HC Deb 08 November 2001 vol 374 cc357-9W
Mr. Wareing

To ask the Secretary of State for Health (1) what Government bodies and agencies deal with matters referred to in the Chief Medical Officer's advice of January relating to the removal, retention and use of human organs and tissue from post-mortem examination; what work has been undertaken by them; and what further work remains for them to do; [12373]

(2) what recent study he has made of the psychological aspects of the removal and retention of human organs and tissue; what further work he plans; and how such work will be carried out; [12371]

(3) what recent research he has undertaken on international practice relating to the removal, retention and use of human organs and tissue; and if he will make a statement; [12372]

(4) what action he proposes to take to put into practice the recommendations of the Chief Medical Officer in respect of the removal, retention and use of human organs and tissue; [12370]

(5) what work has been done on the recommendation from the Chief Medical Officer for a review of the legislation on organ donation; and when he is planning to begin consultations. [10958]

Ms Blears

[holding answer 5 November 2001]: We are committed to implementing the Chief Medical Officer's recommendations on the removal, retention and use of human organs and tissue made in the light of the Redfern and Kennedy reports. The Department is principally responsible for this programme. We have established the Retained Organs Commission as a special health authority to oversee, among other things, the return of organs and tissue to families who want that to happen. The Home Office is leading a review of the coroners' system which was set up in July this year. Close links are being maintained between the two Departments and with the Commission.

As part of the implementation programme, we shall shortly be consulting publicly on a number of documents, including codes of practice on communications with families about post mortems and on the import and export of body parts. Linked to the Department's wider "Good Practice in Consent" initiative, we shall be piloting consent forms for hospital post mortems and for consent to the post-mortem removal, retention and use of organs and tissue where such actions are not required by the Coroner. We shall be seeking views also on an interim statement on the use of organs and tissue, based on the current law.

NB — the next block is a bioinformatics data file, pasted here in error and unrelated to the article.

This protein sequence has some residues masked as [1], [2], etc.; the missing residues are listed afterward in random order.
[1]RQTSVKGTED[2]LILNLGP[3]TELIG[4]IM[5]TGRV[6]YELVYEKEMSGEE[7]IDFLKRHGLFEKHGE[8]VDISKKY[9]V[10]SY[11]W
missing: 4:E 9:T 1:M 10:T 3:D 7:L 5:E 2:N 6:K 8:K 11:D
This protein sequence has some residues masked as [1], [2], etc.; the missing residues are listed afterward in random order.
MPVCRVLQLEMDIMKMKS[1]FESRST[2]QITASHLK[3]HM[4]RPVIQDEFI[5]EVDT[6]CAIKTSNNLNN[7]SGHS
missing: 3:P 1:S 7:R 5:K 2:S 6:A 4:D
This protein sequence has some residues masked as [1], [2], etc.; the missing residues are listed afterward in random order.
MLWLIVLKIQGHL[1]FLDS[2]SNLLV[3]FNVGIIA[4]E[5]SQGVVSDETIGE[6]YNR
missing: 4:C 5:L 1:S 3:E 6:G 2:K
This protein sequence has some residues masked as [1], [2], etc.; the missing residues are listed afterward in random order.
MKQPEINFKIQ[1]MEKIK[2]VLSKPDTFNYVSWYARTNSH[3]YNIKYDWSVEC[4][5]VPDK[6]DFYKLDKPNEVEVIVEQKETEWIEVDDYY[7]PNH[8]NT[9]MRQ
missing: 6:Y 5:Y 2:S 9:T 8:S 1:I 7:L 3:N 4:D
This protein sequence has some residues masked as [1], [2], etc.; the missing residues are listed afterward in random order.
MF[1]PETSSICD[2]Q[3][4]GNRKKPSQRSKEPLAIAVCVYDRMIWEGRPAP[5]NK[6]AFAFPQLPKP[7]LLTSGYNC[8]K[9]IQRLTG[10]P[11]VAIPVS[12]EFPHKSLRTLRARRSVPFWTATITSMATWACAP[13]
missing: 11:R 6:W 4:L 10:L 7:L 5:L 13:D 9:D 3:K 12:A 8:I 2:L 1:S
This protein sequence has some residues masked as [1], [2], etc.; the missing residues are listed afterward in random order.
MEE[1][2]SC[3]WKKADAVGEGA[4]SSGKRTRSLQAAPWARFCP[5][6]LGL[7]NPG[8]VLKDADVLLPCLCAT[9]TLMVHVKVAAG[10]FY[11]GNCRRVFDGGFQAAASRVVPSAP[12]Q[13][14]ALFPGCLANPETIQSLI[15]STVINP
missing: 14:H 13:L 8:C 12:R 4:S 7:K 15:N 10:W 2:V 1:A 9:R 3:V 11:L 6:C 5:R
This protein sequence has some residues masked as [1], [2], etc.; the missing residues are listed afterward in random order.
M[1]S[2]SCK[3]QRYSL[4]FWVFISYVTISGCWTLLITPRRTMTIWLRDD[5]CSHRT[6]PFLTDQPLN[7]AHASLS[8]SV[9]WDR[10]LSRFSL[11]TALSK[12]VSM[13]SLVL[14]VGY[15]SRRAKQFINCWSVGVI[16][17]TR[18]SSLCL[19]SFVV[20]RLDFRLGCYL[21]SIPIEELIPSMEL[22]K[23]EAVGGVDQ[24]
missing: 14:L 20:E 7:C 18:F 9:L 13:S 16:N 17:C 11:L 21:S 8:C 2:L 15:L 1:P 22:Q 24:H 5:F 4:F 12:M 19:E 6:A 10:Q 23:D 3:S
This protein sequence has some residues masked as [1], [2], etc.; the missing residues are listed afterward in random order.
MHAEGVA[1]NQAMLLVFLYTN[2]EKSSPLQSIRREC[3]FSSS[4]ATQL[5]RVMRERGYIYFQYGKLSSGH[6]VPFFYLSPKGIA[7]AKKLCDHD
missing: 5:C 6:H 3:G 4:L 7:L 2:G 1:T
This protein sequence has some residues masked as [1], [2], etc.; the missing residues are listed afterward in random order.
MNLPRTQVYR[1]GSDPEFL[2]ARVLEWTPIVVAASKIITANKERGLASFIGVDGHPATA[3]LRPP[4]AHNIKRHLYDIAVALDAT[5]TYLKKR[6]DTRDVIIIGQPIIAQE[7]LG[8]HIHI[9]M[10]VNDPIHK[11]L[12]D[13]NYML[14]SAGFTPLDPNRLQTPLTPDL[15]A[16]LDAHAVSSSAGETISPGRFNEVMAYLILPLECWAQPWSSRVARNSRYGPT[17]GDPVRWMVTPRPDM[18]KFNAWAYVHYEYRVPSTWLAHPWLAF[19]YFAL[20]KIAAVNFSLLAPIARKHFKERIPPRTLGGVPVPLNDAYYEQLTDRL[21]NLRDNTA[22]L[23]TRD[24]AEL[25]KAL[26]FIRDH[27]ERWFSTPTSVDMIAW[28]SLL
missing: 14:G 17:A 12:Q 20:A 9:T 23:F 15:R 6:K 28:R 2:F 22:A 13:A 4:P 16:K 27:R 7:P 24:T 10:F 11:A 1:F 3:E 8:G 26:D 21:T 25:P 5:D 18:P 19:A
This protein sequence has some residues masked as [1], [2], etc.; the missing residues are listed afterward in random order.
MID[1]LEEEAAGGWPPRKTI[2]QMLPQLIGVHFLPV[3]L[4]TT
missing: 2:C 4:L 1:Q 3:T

For the medium to longer term, the Department is leading a comprehensive review of the law in England and Wales which will examine, among other things, the taking, storage and use of organs and tissue from the living and the dead and options for future regulatory control. We shall be issuing an initial consultative paper on the review in the near future.

As part of the review we shall be gathering further information about how these matters are treated in other countries, notably elsewhere in the European Union, in North America and in parts of the Commonwealth.

We do not now propose to legislate separately to amend the Human Tissue Act 1961 to clarify that consent must be sought from those with parental responsibility for the retention of organs or tissue from post mortem on children beyond the time necessary to establish the cause of death. This proposal, as well as our intention to introduce a penalty for non-compliance, will be considered as part of the comprehensive review.

We are aware that many families affected by organ removal and retention may require a range of support, including psychological support, from the statutory and voluntary services. On the advice of the Chief Medical Officer, we have made a clear commitment to improve bereavement services. We shall be considering what else may need to be done to meet individual and family needs; and whether the Department needs to commission any research or other survey on psychological aspects. The consultative process will have an important part to play here.